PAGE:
• Date only
    • Time only
    • Past values only
    • Future value only
    • Output relative value (e.g., three days ago)
    • Custom output format (see Moment.js for formatting options)
  • Email: This field auto-validates whether the input is an email and turns it into a clickable email link in record-viewing mode. You can select the Don't turn email into a link option to remove the auto-link feature.
  • Select: When you click on the wrench icon, you can use the Add button to add as many Select options as you need. You can also set whether the end user can select multiple values at once.
  • Number: This field gives you the option to add a prefix (for example a $ for values in dollars), a suffix (for example % for a number that represents a percentage), and the decimal precision (e.g., zero for whole numbers or two for values like 1.13, 2.44, 3.98), and you can use the Format Input field to create more complex formats.
  • Record: This field allows you to link the current module to another module. It will show as a Select to the end user. You can select the module in the Module name field and choose the field to use to load the Select options. In Query fields on search, you can define what fields you want the user to be able to search on. As with the Select field type, you can set whether the user can select multiple values at once.
  • String: By default, a String field is a single-line text-input field, but you can choose to make it multi-line or even a rich text editor.
  • URL: The URL field automatically validates whether the field is a link to a site. You can select the following options for this field:
    • Trim # from the URL
    • Trim ? from the URL
    • Only allow SSL (HTTPS) URLs
    • Don't turn URL into a link
  • User: This creates a Select field that loads with all users in Corteza. You can preset the value to the current user.
  • File: This creates a File Upload button for the end user.

Field types in the Donations application

The Donations application includes the following fields in its four modules.

1. Contact

  • Name (String)
  • Email (Email)
  • Phone (String)
  • Address (String; Multi-line)

2. ContactDonation

  • Contact (Record; link to Contact)
  • Donation (Number; Prefix $ and Precision 2)
  • Project (Record; link to Project)

3. Project

  • Name (String)
  • Description (String; Multi-line and Use rich text editor)
  • Status (Select; with options Planning, Active, and Finished)
  • Start date (DateTime; Date only)
  • Website link (URL)
  • Donations total (Number; Prefix $ and Precision 2)
  • Project owner (User; Multiple select and Preset with current user)

4. Notes

  • Project (Record; link to Project)
  • Subject (String)
  • Note (String; Multi-line and Use rich text editor)
  • File (File; Single image)

Create relationships between modules

Practically every Corteza Low Code application consists of multiple modules that are linked together. For example, projects can have notes or donations can be assigned to different projects. The Record field type creates relationships between modules.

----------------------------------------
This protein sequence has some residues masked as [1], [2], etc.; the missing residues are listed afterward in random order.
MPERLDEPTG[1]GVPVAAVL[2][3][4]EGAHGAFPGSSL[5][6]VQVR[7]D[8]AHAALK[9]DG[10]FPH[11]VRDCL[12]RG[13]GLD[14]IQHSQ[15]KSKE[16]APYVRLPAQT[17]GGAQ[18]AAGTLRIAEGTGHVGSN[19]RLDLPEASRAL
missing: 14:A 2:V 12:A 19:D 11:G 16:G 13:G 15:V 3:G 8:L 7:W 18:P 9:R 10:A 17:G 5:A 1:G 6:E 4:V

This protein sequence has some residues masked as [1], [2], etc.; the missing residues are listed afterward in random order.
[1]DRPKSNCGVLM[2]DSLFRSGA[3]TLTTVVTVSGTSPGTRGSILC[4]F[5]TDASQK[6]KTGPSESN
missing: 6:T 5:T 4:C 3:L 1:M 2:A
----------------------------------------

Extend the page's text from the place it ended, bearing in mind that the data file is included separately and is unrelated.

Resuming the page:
The Record field type's basic function is to link from module B back to module A. Records in module B are children of records in module A (you could say it's a 1-N relationship).

For example, in the Donations application, the module Note has a Record field that links to the module Project. The end user will see a Select field in a Note record with the value of the Project that the note pertains to.

To create this relationship in the Donations application, select the wrench icon in the projectId row:

In the popup that opens, select the module the field will link to, the label end users will see, and which fields the end user can search on. 

This creates a simple relationship that allows the Project to have Notes. A many-to-many relationship between modules is more complex. For example, the Donations application needs to support contacts who make multiple donations and donations that are assigned to different projects. The ContactDonation module sits in the middle to manage this.

This module has two fields of the Record type. For each, we need to select the correct module and set the label and query fields the user can search on. The Donations application needs the following to be set for the Contact and Project modules:

This creates a many-to-many relationship between modules.

You've now set up a structure for the data in your application. The next step is to create the visual side of your app using Corteza's Pages feature. It's easier than you might expect, as you'll see in the third article in this series.

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About the author

Lenny Horstink - I am one on the directors of Crust, the company behind the Corteza Project. I have worked for several open source companies, including Mattermost, Collabora Productivity (the company behind LibreOffice in the Cloud), SalesAgility (SuiteCRM) and Zentyal. My work focuses on digital marketing and developing & implementing open source CRM & marketing solutions. I'm from Holland and live in sunny Spain. I am married, father of 2 small kids and love to travel in S.E. Asia.